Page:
Chris over at Conditioning Research forwarded me the link to the PLoS paper demonstrating partial reversal of diabetic nephropathy in a couple of mouse models. This isn't exactly a world shattering finding as anyone with diabetes who is not eating a mildly ketogenic diet probably has shares in dialysis machines or is being grossly mismanaged.
Anyway, the first thing to do with a paper like this is to check whether the authors cited Nielsen's 2006 case report of a human being having their diabetic renal failure halted and partially reversed. I mean, this might be relevant...
The Swedish group simply fixed a patient without a mouse model in sight. They got ignored for their temerity. Shocking to fix a human without the death of a single leptin deficient mouse, but there you go. And it's not so hard to do either............
As a complete aside:
It turned out to be interesting to go back and see where the mouse folks were coming from. They cited this paper.
Here is part of figure 6, the line to follow is the open triangles.
Up to day 84 a high fat diet was fed. As happens so often, the high fat diet is 31.7% sucrose/maltodextrin by weight and (gasp) 20.7% lard.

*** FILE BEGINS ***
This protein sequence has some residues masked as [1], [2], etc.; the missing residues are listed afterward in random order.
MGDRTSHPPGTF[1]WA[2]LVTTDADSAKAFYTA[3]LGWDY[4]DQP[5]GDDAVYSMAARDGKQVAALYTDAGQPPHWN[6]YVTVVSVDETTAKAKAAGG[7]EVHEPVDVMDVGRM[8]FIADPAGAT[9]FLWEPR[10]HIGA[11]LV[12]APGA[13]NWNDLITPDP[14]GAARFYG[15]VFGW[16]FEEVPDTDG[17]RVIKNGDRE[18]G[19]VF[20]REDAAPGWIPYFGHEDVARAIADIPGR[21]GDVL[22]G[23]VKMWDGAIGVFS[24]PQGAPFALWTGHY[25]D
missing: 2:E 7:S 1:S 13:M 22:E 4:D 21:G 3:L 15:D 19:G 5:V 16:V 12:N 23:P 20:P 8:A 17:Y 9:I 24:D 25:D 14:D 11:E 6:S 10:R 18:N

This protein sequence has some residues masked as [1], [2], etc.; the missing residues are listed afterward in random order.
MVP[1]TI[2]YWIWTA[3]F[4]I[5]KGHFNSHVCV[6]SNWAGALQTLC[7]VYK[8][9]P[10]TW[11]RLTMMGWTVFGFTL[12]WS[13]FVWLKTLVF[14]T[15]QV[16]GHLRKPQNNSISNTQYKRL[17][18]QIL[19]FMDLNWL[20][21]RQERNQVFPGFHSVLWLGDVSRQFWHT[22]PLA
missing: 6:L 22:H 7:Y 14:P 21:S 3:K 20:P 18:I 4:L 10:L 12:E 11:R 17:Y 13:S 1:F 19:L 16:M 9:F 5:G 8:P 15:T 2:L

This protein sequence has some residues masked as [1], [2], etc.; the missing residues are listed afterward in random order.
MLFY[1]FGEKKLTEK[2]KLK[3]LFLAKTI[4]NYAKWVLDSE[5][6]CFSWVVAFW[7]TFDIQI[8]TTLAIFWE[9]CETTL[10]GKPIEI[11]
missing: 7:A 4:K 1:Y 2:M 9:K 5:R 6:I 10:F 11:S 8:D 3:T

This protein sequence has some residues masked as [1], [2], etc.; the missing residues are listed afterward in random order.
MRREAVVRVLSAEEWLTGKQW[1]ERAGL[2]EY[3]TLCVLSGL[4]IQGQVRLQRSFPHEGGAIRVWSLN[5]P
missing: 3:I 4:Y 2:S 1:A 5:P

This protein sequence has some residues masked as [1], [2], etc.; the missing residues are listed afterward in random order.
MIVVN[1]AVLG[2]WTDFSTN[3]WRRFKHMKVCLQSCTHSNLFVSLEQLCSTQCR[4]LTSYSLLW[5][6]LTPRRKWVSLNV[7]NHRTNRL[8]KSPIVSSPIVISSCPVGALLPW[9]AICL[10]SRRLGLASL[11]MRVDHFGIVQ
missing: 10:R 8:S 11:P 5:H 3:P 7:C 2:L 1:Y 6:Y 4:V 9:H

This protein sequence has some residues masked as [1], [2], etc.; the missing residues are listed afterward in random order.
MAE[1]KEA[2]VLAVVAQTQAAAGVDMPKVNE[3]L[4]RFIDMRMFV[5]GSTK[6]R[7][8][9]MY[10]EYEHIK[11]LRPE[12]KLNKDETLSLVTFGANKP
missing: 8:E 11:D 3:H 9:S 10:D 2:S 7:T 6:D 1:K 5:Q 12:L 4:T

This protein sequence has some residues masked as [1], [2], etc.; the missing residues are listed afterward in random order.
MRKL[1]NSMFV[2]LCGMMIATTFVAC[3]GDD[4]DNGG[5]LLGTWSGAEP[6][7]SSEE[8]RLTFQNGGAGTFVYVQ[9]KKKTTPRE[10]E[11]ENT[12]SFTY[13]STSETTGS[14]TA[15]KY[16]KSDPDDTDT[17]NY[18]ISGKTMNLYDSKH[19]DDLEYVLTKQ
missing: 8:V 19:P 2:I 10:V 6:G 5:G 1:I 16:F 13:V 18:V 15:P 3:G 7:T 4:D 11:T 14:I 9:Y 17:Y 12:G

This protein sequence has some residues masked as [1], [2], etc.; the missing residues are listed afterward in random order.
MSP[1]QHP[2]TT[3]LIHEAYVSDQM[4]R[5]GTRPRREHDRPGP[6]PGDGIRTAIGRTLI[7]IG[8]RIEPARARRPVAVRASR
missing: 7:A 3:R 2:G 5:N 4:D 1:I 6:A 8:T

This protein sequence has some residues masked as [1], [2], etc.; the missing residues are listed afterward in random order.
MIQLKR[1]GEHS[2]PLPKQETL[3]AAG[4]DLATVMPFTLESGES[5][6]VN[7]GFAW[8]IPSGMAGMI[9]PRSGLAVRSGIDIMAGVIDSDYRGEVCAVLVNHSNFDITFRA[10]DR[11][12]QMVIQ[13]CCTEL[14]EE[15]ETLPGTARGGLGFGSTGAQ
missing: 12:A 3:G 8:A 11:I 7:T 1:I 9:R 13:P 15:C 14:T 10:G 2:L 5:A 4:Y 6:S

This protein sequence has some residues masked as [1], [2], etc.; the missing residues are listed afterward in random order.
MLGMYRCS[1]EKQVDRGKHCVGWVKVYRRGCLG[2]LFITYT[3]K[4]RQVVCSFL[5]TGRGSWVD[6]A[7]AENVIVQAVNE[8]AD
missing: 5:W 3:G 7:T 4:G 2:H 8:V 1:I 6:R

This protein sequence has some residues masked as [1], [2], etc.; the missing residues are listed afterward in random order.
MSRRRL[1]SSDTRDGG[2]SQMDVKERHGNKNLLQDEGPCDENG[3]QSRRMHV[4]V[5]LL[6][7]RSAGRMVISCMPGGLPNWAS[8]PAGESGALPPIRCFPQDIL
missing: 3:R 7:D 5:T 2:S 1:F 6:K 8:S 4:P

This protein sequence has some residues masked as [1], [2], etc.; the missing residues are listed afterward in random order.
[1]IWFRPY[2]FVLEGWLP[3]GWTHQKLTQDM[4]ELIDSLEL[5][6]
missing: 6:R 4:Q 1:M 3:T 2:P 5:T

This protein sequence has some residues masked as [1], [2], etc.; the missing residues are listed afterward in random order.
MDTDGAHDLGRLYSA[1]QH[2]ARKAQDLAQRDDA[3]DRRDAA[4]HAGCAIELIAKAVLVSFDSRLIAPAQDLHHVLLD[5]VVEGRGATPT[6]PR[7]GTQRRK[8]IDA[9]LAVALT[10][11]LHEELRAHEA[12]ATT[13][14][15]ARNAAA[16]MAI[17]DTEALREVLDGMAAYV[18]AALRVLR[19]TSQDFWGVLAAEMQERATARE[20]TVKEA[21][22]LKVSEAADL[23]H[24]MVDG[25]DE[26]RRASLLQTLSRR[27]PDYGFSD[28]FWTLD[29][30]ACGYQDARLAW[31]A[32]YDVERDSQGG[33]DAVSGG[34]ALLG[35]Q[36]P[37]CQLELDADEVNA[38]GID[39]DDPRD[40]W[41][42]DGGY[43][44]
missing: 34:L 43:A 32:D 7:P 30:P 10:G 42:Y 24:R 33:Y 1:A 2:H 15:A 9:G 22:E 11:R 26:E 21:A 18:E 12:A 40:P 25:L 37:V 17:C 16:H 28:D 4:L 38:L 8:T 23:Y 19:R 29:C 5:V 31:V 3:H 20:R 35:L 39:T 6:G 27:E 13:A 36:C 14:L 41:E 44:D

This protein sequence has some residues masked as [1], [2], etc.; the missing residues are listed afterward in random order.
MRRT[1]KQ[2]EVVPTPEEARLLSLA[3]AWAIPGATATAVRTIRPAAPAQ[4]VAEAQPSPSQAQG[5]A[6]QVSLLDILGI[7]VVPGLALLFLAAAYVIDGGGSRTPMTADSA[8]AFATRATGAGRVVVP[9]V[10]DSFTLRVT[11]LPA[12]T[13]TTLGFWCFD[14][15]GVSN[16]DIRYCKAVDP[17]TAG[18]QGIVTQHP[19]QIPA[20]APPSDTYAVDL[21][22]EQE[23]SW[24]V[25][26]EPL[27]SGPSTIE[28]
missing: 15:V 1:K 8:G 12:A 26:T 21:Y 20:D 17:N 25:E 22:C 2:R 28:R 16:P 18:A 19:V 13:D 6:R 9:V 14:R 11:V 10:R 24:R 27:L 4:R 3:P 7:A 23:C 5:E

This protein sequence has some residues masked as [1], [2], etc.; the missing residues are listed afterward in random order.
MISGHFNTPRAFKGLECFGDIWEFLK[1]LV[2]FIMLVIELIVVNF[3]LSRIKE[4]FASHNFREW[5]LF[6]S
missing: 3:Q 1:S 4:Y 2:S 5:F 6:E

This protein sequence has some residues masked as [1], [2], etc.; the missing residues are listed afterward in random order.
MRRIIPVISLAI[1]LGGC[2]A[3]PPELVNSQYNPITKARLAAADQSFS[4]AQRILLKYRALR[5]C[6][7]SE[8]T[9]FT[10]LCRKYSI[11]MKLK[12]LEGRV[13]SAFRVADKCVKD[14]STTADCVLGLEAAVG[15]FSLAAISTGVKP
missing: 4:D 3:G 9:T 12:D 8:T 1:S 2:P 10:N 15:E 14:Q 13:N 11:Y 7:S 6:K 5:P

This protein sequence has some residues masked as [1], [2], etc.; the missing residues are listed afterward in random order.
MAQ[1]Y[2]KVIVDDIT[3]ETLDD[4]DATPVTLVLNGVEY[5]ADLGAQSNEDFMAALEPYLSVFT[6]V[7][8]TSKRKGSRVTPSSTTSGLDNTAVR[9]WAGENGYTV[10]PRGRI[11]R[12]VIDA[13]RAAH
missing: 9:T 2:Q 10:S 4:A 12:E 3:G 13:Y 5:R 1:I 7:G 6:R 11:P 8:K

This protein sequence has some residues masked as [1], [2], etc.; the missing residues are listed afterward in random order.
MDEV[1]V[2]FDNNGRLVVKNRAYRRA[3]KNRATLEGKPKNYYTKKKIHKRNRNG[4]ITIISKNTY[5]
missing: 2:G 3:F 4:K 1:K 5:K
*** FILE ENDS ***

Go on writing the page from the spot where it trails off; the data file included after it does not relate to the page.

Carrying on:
From day 84 onwards these lazy, greedy porkers of mice were switched to a diet which was 47.5% lard and, utter horror, 19.95% butter. Of course this is not really a high fat diet as it has no sucrose or maltodextrin...
Look at the weight drop to below (ns) that of the mice fed crapinabag throughout........
Obviously this must be the satiating effect of protein, so often cited by idiots as the reason for weight loss of LC diets. Except it's not, the ketogenic mice had the lowest protein intake, 9.5% by weight cf 24% in the crapinabag and HF diets. That is very low in protein.
Here are the actual diets in Table 1:
A far more plausible explanation is that ketosis induces dissatisfaction in these mice concerning their body image due to their obese state so they then started to cut calories and go to the gym every night. Duh.
Now please don't make me put up the fasting insulin levels. Aw, okay, you twisted my arm.
Edit: I noticed that these are the FED insulin levels, we don't get fasting levels in the paper...